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Modern methods of construction

Modern methods of construction - also known as MMC or ‘smart construction’ - is a fast way of delivering new buildings, by maximising the efficiency of material and human resources.  

Along with other industries, construction has seen a number of innovations over recent years, with new methods continually being developed, improved and adapted to meet the needs of the 21st century in terms of sustainability and efficiency. 

In this article, we’re taking a closer look to find out more about this way of working and to see how it differs from traditional ‘bricks and mortar’ methods of construction. 

What are modern methods of construction? 

Modern methods of construction is a process which focuses on off-site construction techniques, such as mass production and factory assembly, as alternatives to traditional building. 

The process has been described as a way ‘...to produce more, better quality homes in less time.’ Historically, it was created to meet an urgent demand for residential buildings after the Second World War and the method became popular again during the housing crisis in 2005. 

Modern methods of construction can be employed to create whole homes using factory-built modules or may be used to speed up particular techniques, through innovative working processes. 

This approach arguably provides benefits by speeding up delivery, reducing labour costs, eliminating unnecessary waste and improving quality.  

Modern methods of construction has been seen as a way to help solve the UK’s housing crisis as, according to reports, there is ‘...the potential for a 30% improvement in the speed of construction of new homes through the adoption of innovation, with a potential 25% reduction in costs, as well as the potential for advances in improving quality and energy efficiency.’ *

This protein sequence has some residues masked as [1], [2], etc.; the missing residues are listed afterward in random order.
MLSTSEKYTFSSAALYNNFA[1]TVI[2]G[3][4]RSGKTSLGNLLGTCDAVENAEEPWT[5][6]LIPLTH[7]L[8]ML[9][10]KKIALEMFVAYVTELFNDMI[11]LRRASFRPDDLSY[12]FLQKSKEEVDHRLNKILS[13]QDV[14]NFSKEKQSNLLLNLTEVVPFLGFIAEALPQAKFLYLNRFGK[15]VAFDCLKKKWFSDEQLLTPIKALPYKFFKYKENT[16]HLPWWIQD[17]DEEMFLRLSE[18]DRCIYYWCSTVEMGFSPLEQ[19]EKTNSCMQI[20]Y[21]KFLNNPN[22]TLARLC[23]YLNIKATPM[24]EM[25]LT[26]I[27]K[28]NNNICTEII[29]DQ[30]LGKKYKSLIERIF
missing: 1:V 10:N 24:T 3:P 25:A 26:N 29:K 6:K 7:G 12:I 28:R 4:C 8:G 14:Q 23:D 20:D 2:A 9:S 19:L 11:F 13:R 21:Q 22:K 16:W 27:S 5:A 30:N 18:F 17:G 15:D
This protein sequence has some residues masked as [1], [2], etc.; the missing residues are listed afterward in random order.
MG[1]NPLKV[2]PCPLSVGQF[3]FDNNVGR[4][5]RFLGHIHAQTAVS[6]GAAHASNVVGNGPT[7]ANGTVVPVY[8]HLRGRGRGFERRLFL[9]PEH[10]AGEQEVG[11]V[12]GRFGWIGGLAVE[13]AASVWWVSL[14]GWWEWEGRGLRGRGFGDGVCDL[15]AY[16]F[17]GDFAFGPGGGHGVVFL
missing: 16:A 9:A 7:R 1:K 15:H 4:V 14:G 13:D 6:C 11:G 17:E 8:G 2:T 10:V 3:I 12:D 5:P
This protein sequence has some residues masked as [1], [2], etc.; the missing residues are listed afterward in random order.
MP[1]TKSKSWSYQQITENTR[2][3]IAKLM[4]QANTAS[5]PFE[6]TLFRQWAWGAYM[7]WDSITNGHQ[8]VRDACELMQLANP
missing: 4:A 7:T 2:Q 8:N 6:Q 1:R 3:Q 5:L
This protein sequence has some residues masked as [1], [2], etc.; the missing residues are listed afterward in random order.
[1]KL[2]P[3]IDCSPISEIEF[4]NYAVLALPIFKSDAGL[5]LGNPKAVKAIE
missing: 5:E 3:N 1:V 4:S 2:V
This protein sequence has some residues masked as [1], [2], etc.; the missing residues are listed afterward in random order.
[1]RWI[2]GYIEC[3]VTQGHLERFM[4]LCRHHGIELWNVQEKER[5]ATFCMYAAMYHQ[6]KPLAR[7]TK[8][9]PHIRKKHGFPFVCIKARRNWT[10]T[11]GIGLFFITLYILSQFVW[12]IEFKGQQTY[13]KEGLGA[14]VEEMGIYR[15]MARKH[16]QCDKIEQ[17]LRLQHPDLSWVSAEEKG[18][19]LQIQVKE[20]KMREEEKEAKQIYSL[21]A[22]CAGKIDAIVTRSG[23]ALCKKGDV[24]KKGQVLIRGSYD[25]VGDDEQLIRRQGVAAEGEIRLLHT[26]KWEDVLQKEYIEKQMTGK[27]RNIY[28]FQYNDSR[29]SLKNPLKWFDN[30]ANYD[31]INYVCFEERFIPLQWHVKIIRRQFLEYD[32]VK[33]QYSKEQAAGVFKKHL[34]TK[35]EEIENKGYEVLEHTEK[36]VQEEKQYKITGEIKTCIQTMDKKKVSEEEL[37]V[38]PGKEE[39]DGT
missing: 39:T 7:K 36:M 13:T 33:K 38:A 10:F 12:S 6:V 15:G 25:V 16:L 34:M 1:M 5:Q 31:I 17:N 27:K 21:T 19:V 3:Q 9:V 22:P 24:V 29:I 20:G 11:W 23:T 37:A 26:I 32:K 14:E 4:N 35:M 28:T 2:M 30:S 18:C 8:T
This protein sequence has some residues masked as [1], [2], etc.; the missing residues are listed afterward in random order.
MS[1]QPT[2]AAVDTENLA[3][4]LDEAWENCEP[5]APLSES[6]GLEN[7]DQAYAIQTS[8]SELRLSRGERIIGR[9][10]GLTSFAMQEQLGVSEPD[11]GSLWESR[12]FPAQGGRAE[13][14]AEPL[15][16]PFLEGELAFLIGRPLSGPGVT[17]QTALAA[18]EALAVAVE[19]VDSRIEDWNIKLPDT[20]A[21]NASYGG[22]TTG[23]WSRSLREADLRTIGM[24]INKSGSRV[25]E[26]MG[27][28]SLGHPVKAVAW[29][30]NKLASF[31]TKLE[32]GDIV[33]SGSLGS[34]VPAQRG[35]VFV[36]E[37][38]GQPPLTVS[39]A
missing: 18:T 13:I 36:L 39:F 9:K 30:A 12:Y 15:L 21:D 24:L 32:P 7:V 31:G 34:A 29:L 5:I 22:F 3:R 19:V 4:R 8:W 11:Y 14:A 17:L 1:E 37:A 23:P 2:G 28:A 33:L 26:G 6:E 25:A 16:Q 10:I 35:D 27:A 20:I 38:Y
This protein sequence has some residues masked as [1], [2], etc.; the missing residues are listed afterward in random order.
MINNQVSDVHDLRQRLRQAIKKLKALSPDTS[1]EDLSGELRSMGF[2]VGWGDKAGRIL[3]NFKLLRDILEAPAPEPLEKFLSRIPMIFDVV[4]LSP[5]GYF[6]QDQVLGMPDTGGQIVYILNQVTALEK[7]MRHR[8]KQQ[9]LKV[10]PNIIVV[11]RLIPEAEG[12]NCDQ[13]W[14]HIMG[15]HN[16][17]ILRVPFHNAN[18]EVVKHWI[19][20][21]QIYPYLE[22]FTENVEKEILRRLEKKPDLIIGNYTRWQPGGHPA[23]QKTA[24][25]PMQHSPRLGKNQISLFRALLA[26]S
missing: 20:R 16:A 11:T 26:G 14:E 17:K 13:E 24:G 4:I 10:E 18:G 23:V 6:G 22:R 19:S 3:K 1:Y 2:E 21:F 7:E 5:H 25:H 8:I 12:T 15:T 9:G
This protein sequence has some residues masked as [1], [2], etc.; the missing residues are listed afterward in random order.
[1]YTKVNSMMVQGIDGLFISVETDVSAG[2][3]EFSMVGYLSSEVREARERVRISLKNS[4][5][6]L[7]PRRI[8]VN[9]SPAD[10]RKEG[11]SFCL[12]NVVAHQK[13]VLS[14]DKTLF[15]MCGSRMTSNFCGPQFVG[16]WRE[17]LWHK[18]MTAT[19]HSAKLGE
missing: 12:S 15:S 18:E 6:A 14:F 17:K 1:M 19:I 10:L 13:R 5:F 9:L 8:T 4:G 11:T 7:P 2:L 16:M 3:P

Modern methods of construction employ innovative practices such as: 

  • Creating paneled units in factories, which can be quickly assembled onsite to create 3D structures. 
  • Volumetric construction, which sees 3D, or pre-fabricated, units created under factory conditions. 
  • Pre-cast concrete foundations and pre-formed wiring looms. 
  • Pre-fabricated floor and roof cassettes (panels). 
  • Tunnel form or thin-joint blockwork. 

What challenges are faced with modern methods of construction? 

Uptake of modern methods of construction within the industry has been viewed as poor, due to regulatory changes, lack of training and inadequate certification. Employers have had difficulty recruiting workers with the necessary skills - a shortage which may be exacerbated by issues such as the COVID-19 pandemic and Brexit. 

There have also been criticisms of the process in the UK as many of the materials and pre-fabricated systems used in modern methods of constructions are imported, and therefore could undermine British manufacturing. 

Generally, the desire for pre-fabricated houses in the UK is low, perhaps as ‘pre-fab’ houses are synonymous with low-quality buildings created in the post-war years.